Seasoned InsightCity readers will undoubtedly remember that we ran a story in September 2017 titled “Gambling, drugs, and a smart lawyer” about how Allergan had transferred patents of its blockbuster eye drug (Restasis) to a Native American Indian tribe. Turns out we were (kind of) right. Seems the only ones benefiting from this tactic are the smart lawyers. It was probably their idea. Anywho, since September, Allergan has lost the patent fight and lost respect in the eyes (pun intended) of many industry watchers. One of the more colorful takes on the move came from Joe Nocera, a Bloomberg View columnist, who commented “…I can think of a few other words to describe the deal. Sleazy comes to mind. Also: sneaky, unscrupulous and just plain wrong.” Our favorite Tweet references an “own goal” against pharma. Creative? Sleazy? Let’s just call it Sleative and be done with it.
Teva’s been in the news a lot recently, so here’s a roundup to make sense of all of it. Going chronologically, first Teva announced it would be cutting 14,000 jobs company-wide—more than a quarter of its total workforce. The company still has a lot of debt after buying Allergan’s generics business, so they’re planning on a two-year company restructuring. Teva’s a huge deal in its home country of Israel, so this led to thousands of Israeli public sector workers striking last Sunday in solidarity with Teva workers. Israeli PM Benjamin Netanyahu met with Teva’s new CEO Kare Schultz to try to convince him to leave the company’s Jerusalem plant out of their restructuring plan, but they’re planning to go through with it anyway.
If Albert Einstein was right and “creativity is intelligence having fun” then there is one happy lawyer at Allergan. Last week Allergan, using a move John Grisham would be proud of, transferred its patents on a best-selling eye drug (Restasis) to the Saint Regis Mohawk Tribe in New York. The tribe will then lease the patents back to Allergan. Yep, you read that right. Not bad, first gambling, now patent laundering (you heard that phrase here first). Allergan will pay the tribe $13.75M upfront plus $15M annually as long as the patents remain valid. FYI, Restasis sales were $1.4 billion last year. Obviously, the Mohawk Tribe has no reservations about the transaction. If we are being honest, it’ll be kind of funny when Indian generics companies start suing Indian tribes.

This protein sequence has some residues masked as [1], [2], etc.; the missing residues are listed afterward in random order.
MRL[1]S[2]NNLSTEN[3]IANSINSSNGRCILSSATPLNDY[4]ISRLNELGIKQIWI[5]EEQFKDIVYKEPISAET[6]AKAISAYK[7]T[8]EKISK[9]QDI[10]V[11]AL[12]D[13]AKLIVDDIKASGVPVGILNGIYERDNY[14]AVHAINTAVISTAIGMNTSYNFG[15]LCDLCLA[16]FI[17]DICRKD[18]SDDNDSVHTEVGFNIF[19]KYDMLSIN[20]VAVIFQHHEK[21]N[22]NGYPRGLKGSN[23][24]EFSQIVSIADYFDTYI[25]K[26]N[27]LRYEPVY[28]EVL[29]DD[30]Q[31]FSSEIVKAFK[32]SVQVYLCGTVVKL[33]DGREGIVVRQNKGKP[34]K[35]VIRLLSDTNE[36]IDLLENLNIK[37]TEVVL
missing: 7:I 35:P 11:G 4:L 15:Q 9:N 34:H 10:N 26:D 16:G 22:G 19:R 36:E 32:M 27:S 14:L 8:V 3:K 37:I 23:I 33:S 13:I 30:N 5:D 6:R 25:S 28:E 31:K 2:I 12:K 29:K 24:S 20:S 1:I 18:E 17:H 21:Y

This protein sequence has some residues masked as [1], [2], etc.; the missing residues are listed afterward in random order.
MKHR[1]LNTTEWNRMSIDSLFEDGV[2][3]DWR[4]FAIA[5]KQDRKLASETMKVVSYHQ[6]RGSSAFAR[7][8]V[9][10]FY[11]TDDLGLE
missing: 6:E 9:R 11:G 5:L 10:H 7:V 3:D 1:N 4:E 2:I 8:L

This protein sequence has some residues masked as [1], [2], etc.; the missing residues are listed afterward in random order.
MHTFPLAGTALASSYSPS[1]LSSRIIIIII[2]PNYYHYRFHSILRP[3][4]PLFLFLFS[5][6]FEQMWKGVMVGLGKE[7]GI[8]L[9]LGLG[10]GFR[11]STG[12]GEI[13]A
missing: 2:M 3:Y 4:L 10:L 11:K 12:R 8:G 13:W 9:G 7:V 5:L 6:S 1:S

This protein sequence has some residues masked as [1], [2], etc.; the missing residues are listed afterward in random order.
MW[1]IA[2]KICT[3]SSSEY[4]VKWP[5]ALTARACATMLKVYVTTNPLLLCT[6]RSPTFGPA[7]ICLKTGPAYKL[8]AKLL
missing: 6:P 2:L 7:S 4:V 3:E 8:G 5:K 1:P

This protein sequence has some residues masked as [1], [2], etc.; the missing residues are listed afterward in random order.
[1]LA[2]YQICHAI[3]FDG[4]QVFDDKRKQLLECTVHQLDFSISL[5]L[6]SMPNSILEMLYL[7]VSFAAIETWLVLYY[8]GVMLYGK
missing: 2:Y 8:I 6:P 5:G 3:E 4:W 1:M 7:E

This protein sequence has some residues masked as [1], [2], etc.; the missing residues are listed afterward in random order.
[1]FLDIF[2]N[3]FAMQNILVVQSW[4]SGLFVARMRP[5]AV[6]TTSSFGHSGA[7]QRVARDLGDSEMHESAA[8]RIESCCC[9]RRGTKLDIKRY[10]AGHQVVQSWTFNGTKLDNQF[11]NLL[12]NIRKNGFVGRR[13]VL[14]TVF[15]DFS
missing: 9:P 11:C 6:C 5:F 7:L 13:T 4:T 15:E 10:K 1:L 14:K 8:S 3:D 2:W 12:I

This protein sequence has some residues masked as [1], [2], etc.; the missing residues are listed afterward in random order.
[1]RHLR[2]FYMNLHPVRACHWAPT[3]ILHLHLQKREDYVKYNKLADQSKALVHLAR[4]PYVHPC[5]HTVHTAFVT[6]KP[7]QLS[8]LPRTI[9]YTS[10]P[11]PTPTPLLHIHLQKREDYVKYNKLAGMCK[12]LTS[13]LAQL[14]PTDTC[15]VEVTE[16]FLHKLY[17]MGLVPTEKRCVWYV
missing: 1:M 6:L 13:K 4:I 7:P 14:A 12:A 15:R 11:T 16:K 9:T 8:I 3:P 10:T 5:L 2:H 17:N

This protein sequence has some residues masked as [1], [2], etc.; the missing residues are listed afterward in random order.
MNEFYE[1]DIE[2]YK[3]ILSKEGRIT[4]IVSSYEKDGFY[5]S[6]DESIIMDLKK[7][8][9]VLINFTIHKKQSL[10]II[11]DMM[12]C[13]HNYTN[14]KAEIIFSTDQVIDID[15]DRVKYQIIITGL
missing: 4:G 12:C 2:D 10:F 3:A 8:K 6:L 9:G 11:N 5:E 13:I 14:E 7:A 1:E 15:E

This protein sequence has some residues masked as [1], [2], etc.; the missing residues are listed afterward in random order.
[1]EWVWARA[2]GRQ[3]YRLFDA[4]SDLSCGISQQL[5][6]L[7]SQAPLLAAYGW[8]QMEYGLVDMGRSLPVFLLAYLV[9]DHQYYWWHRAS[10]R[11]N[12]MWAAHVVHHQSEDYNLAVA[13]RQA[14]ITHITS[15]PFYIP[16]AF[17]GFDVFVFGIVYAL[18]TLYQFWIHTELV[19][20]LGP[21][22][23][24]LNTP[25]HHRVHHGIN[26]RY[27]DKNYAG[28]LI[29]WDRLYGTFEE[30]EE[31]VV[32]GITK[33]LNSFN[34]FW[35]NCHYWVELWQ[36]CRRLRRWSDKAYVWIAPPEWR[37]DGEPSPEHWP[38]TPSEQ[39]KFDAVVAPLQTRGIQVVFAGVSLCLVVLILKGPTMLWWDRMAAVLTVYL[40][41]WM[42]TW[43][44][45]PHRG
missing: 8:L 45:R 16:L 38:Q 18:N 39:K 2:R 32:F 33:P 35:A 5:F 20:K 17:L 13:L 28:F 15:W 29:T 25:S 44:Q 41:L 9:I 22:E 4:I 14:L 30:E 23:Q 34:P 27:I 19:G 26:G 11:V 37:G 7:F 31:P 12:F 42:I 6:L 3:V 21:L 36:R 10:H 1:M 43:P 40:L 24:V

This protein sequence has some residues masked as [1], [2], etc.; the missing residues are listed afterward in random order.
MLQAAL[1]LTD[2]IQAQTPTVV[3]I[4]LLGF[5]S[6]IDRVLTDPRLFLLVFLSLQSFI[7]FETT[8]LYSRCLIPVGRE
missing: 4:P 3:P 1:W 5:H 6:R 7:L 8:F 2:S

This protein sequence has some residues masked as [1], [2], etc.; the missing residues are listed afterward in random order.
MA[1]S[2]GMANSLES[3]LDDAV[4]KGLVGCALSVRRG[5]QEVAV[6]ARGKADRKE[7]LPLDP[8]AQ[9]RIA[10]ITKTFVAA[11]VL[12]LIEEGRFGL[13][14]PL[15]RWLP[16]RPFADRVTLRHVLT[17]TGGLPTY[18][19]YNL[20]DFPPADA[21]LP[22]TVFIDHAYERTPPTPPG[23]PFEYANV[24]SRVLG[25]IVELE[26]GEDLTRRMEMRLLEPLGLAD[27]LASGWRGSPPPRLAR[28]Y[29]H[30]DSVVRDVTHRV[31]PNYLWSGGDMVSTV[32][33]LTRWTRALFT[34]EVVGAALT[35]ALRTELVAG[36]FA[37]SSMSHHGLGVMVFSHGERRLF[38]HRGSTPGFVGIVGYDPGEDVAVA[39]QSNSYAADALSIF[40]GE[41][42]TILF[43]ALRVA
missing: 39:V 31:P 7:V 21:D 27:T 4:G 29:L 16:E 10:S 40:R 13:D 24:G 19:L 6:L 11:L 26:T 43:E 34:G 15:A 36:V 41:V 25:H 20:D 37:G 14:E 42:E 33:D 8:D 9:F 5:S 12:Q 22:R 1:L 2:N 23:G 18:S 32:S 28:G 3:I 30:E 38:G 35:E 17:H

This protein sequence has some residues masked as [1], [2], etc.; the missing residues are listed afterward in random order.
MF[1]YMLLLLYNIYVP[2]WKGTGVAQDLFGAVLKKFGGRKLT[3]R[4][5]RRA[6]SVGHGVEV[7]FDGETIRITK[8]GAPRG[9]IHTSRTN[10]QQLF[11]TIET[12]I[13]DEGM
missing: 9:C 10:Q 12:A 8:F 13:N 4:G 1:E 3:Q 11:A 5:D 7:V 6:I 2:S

Rosacea sufferers know how embarrassing it can be to have people always ask if they’re alright or if they’ve eaten something to make them break out. Allergan has recently begun a press tour for newly approved Rhofade to treat facial erythema, more commonly known as facial redness or rosacea. As is becoming the trend, Allergan has gone the route of a celebrity endorser. Actress and Tony Award winner Kristen Chenoweth is the literal face of their new campaign. Their slogan “Less Red, More You” makes us think about other times famous people’s faces have changed colors. On that note, do you think Donald Trump was born orange or is that a look he’s cultivated?
It’s official. Pharma marketing departments are now run by 8-year-olds. Two weeks ago, InsightCity reported on Synergy Pharmaceutical’s Poop Troop campaign. Now, Allergan is having fun with poo. They recently launched a new campaign called Toilet Talk to raise awareness of bowel issues—Irritable Bowel Syndrome with Diarrhea, to be unnecessarily specific. Wendy Williams will be the face of the cringing campaign. “She’s very honest and candid. She also likes to joke around and see the humor in things,” said Aimee Lenar, VP, gastroenterology at Allergan. Well, that’s just great. I guess the days when men don’t manscape and ladies don’t poop are a thing of the past. What’s next? Poop-themed parties for little girls? As we always say sometimes, you can’t make this crap up.
It’s not uncommon for big brands to recruit celebrities to help humanize and sell products. Speaking of what’s common, Allergan has recruited the rapper, Common, to star in a video for their new campaign called SeeAmerica, which is designed to raise awareness and fight vision loss through preventative care and medicine. The drug maker, which produces glaucoma-fighting treatments Lumigan and Alphagan, hopes that the raised awareness will encourage people to take fighting vision loss more seriously. “I’m proud to join Allergan in the fight against preventable blindness,” said Common, “Sight is something that far too many of us take for granted.” Common, we see and agree.
Allergan. That’s who. Last week, Allergan announced its acquisition of Zeltiq and its flagship CoolSculpting system. CoolSculpting is the system you’ve see in ads. It cools fat cells underneath the skin, which then freeze and die, resulting in a whole new you! It’s almost like Allergan thinks we live in a society of increasing vanity. Add fat freezing to Allergan’s portfolio that already includes Botox, Kybella (injection to treat double chin), and other aesthetics and plastic surgery offerings and what do you get? A one-stop-shop for pulling off that sweet, sweet Joan Rivers look you’ve always wanted. Just kidding… Kind of…
For years, people have received Botox injections to look younger and feel better. There might be more to “feel better” than folks realized. According to Allergan R&D chief, David Nicholson, a recent Phase II investigator initiated trial for the drug is showing promise and, if replicable, will “be really valuable in psychotherapy.” Quick question: is the couch really where a person wants to receive an injection? Nicholson isn’t worried about that, stating, “I have no doubt in my mind the psychiatric community will embrace it and will start giving…injections.” Future ads might say, “let Botox turn that frown upside down.” But if nothing else, the frown will look more youthful.